Wrapping Up the Special Commissioners Meeting of Jan-2nd.

MillPondPost_LogoBelatedly and briefly, my takeaways from the January 2nd Special County Commissioners meeting held at the Civic Center in Morehead City to hear public comments of the proposed permitting moratorium and the Mill Pond wind turbine farm idea:

First, the room was packed and there were about sixty speakers over a three-hour period.  There is a lot of public interest in this issue, particularly within Carteret County.

Second, virtually everyone present favored the adoption of the 60-day moratorium, and the Commissioners recognized that sentiment by adopting it soon after the last speaker left the podium.  Also, although the greenies were well represented by Mark & Penny Hooper along with Robert Scull of the Sierra Club, the speakers (and, I think, the entire crowd) ran about three-to-one in opposition to the Mill Pond wind turbine farm proposal.

Third, Weyerhaeuser remains on board.  Although some of our local political representatives had expressed the optimistic hope that Weyerhaeuser would see the strong anti-Mill Pond opinions as posing a potential problem for the continued sale of their timber products to the wood chip operation at the State Port in Morehead City, I spoke at length with Weyerhaeuser spokesperson Nancy Thompson about this.  She was clear and emphatic on two points:

There have been formal discussions between Torch Energy and Weyerhaeuser regarding a possible lease on the property around Mill Pond, but no long-term lease contracts have been entered into or are contemplated for the short term.  Moreover, Weyerhaeuser would not consider it appropriate to enter into such a contract until after Torch Energy had jumped through all the pre-requisite hoops, including the ones mandated by the NC Utilities Commission and the issuance of appropriate permits by Carteret County and the town of Newport.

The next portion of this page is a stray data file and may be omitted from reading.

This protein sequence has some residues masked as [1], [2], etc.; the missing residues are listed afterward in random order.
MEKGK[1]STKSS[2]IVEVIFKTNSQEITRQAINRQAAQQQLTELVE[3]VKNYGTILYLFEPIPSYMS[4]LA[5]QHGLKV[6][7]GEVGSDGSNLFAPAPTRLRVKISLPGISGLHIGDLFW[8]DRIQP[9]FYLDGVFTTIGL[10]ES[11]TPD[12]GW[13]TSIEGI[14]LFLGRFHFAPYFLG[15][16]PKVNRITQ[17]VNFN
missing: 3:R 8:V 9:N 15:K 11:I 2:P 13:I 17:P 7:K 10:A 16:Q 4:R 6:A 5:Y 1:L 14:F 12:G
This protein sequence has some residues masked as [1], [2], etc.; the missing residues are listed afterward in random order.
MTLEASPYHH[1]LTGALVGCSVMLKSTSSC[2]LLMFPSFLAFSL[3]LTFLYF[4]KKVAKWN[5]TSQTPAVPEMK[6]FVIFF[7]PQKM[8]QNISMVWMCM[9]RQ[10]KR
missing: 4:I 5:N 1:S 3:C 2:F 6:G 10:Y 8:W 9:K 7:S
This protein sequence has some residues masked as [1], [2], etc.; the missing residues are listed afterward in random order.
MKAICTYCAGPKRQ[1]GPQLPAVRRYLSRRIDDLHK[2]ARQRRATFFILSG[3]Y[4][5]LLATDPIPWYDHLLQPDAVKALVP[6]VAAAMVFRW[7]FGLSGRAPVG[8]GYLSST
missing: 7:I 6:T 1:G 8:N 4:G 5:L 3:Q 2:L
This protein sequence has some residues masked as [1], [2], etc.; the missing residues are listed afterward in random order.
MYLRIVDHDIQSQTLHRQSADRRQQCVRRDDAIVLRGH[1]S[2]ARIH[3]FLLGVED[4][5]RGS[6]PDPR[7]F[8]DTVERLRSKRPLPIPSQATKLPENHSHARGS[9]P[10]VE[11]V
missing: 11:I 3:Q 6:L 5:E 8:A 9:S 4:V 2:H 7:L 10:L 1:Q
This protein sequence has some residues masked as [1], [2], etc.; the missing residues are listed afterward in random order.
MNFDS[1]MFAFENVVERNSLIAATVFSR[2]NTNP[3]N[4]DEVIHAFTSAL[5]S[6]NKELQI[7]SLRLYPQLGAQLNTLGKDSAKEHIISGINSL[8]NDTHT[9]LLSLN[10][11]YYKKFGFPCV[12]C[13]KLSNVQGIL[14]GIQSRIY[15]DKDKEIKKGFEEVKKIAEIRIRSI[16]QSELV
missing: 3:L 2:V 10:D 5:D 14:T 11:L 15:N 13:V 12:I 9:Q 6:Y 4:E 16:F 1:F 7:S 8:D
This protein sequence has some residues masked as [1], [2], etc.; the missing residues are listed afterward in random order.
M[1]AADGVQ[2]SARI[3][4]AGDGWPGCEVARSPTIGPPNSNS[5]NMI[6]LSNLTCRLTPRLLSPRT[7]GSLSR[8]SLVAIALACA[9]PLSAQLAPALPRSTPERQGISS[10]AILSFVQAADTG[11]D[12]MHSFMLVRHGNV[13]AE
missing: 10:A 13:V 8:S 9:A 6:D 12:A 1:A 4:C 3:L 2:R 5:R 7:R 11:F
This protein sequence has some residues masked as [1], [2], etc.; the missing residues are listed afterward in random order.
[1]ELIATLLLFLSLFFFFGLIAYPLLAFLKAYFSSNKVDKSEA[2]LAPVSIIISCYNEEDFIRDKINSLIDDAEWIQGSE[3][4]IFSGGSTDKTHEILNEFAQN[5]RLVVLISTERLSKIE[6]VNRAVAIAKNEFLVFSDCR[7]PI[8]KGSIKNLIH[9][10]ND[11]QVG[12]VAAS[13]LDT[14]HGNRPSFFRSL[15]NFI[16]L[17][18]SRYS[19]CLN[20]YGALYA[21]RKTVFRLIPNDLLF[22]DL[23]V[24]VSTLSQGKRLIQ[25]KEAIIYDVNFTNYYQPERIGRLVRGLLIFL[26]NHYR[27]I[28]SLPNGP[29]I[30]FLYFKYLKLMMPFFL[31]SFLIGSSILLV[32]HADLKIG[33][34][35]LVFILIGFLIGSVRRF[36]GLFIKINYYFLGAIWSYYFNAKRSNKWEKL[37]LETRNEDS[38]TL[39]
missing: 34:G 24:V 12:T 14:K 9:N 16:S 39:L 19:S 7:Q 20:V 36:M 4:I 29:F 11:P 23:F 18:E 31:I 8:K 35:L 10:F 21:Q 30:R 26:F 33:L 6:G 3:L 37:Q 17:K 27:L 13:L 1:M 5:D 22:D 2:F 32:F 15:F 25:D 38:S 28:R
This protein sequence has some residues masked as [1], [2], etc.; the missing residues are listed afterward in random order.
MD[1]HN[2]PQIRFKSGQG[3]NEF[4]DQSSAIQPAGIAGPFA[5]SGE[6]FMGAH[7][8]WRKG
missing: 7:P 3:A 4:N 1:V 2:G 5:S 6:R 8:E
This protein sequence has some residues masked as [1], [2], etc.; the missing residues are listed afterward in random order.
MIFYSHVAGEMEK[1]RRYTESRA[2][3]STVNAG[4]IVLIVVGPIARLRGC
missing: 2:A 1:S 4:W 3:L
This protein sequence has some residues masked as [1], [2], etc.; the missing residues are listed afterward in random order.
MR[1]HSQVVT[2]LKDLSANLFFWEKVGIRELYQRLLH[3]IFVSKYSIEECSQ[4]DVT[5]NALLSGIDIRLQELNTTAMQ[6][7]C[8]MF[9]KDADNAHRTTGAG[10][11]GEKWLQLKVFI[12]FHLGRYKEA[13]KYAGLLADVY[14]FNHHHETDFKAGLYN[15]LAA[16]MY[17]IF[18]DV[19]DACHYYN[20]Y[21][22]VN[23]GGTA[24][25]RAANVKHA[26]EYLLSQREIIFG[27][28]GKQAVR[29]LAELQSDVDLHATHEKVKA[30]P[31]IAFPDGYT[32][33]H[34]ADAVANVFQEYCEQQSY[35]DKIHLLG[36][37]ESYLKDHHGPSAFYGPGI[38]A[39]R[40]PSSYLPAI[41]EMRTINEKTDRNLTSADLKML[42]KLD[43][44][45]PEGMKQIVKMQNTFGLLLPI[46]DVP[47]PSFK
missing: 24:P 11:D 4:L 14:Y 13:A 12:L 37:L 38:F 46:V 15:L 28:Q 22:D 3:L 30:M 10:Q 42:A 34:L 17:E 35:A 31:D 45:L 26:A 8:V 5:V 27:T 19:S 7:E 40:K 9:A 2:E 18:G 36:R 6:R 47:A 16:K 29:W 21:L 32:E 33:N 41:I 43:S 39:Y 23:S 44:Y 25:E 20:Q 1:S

Like any corporation, Weyerhaeuser is in business to make profits.  They see the Torch wind turbine farm as an opportunity to gain additional revenue from a large tract of their timberland without having to relinquish the usual revenue arising from their wood products, as only a few trees would have to be removed in order to accommodate the wind turbines.  They remain, therefore, receptive.

Stay tuned for further developments, as both Newport and Carteret County are presently considering the enactment of stringent permitting ordinances.

And lastly, some additional resources that readers may find useful:

  • The CITIZEN’S CASE, the text of remarks made by John Droz before the NC Military Affairs Commission on December 19th.
  • The BULLET POINTS, compiled by John Droz.
  • The full fifteen-page HANDOUT, which lays out in some detail the problems with the Mill Pond project.
  • The website for AWED, the Alliance for Wise Energy Decisions.